The second Sydney Crime Writers Festival will open with bank robber and prison escapee Carl Synnerdahl, who in the 1970s fooled Fred Hollows – and the NSW justice system – into believing he was blind. The film Hoodwink is based on his memoirs.
The festival’s program and ticket sales launched today (19th July). This year’s newest addition is the Danger Prize night, hosted by award-winning novelist Candice Fox, who will oversee the ultimate crime ‘pub quiz’ as patrons join some of the country's best crime writers at the festival’s opening event.
The night will kick off with the inaugural Danger Prize being awarded to the best TV series, book or film about crime and Sydney. Former political journalist and crime fiction fan Laurie Oakes will present the Danger Prize and the Danger Lifetime Achievement Award.
Fiction authors at the festival include Candice Fox, Dervla McTiernan and Megan Goldin. Laurie Oakes talks to Malcolm Farr about politics and crime.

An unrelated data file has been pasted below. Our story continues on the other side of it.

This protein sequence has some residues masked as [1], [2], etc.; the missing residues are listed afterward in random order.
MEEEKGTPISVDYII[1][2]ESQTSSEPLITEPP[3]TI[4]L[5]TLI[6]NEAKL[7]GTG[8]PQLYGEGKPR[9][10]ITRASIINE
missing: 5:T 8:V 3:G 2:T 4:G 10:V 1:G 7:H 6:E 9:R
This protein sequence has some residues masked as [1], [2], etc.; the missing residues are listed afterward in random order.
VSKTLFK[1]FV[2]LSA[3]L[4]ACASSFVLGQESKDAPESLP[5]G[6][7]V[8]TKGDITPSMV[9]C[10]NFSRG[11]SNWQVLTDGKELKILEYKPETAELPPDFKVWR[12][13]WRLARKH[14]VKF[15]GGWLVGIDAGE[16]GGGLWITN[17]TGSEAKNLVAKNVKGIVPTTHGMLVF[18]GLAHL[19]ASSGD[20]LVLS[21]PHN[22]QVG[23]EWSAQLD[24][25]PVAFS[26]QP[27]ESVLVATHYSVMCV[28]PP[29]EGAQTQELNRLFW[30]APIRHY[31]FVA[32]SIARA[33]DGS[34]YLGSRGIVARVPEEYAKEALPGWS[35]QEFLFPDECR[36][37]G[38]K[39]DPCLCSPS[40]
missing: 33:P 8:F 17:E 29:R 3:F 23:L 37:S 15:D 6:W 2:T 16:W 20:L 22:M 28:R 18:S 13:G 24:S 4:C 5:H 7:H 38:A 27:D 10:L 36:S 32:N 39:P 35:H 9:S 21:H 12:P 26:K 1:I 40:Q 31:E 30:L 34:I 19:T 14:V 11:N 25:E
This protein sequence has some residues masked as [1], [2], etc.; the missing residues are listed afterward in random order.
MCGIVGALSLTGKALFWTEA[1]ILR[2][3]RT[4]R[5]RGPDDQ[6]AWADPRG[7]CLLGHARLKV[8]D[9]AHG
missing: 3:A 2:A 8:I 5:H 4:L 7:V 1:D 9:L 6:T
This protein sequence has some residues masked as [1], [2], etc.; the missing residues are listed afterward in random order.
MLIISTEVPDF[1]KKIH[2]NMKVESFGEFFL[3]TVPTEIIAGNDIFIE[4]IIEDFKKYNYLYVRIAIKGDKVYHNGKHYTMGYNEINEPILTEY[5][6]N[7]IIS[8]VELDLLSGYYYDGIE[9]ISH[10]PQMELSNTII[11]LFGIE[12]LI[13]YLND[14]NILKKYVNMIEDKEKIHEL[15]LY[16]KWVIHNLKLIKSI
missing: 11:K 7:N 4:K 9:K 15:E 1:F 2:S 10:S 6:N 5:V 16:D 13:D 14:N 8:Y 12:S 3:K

Another highlight is investigative journalist Joanne McCarthy, who helped bring about the child abuse royal commission, in conversation with Father Frank Brennan.
Sue Turnbull and Caroline Baum discuss Nordic Noir, ex-judge Brian Knox looks at what creates a criminal, and Tim Watson-Munro recalls his experience as a psychologist in some of our hardest prisons.
The festival is held in partnership with Sydney Living Museums, at its Justice & Police Museum, from Friday 31 August to Sunday 2 September.
“A bad city like Sydney needs a Bad festival,” said Director Denis Tracey. “So come along and have a Bad weekend.”
The ABC’s Jamelle Wells talks with the Daily Telegraph’s Mark Morri about reporting crime. Author Adam Shand expertly dissects the differences between the underworlds of Sydney and Melbourne. The festival closes with Warren Fahey singing songs from our criminal past - after which the audience can photograph themselves in the dock in the old Police Court.